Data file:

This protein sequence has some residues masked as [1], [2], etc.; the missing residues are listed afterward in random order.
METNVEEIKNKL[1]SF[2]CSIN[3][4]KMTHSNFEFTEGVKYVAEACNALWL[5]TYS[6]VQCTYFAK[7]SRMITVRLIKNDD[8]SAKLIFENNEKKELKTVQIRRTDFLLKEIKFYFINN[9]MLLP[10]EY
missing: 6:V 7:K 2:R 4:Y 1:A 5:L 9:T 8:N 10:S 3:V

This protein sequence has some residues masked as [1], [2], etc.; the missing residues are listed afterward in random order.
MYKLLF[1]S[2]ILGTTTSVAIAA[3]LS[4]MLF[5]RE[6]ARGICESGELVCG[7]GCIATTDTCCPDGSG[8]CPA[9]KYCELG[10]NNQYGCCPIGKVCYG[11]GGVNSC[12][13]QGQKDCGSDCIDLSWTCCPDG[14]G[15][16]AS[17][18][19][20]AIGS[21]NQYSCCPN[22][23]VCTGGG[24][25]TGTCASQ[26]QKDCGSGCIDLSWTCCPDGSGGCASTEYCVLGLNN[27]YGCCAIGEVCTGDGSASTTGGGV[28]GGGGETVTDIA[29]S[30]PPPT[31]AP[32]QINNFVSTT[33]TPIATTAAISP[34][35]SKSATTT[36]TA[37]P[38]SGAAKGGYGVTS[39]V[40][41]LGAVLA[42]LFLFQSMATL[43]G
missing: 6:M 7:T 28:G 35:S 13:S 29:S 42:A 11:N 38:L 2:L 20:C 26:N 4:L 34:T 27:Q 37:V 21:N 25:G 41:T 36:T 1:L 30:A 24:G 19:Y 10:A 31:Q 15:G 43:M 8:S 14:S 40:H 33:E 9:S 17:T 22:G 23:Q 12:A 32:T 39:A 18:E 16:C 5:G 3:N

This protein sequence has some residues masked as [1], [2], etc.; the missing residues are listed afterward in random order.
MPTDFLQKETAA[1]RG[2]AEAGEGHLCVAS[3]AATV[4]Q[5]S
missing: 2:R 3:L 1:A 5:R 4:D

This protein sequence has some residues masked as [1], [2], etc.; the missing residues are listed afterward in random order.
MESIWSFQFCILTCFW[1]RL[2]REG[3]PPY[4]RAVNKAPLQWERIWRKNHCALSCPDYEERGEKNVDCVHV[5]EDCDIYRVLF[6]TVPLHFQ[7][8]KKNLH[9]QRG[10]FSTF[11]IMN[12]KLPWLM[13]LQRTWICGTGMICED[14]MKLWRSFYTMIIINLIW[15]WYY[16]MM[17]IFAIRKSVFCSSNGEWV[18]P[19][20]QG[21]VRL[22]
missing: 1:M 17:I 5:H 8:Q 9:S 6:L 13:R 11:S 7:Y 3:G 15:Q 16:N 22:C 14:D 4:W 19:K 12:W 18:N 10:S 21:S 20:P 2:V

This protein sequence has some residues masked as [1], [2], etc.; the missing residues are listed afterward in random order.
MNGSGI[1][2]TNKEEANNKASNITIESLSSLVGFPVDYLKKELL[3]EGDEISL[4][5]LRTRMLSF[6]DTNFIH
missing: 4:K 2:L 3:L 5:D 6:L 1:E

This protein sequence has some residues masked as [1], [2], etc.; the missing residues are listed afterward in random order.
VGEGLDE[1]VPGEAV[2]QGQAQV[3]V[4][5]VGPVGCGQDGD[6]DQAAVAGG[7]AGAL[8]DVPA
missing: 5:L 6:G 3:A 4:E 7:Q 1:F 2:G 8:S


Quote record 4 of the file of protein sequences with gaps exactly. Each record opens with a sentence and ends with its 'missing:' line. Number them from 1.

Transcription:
This protein sequence has some residues masked as [1], [2], etc.; the missing residues are listed afterward in random order.
MESIWSFQFCILTCFW[1]RL[2]REG[3]PPY[4]RAVNKAPLQWERIWRKNHCALSCPDYEERGEKNVDCVHV[5]EDCDIYRVLF[6]TVPLHFQ[7][8]KKNLH[9]QRG[10]FSTF[11]IMN[12]KLPWLM[13]LQRTWICGTGMICED[14]MKLWRSFYTMIIINLIW[15]WYY[16]MM[17]IFAIRKSVFCSSNGEWV[18]P[19][20]QG[21]VRL[22]
missing: 1:M 17:I 5:H 8:Q 9:S 6:L 13:R 11:S 7:Y 3:G 15:Q 16:N 22:C 14:D 4:W 19:K 12:W 18:N 10:S 21:S 20:P 2:V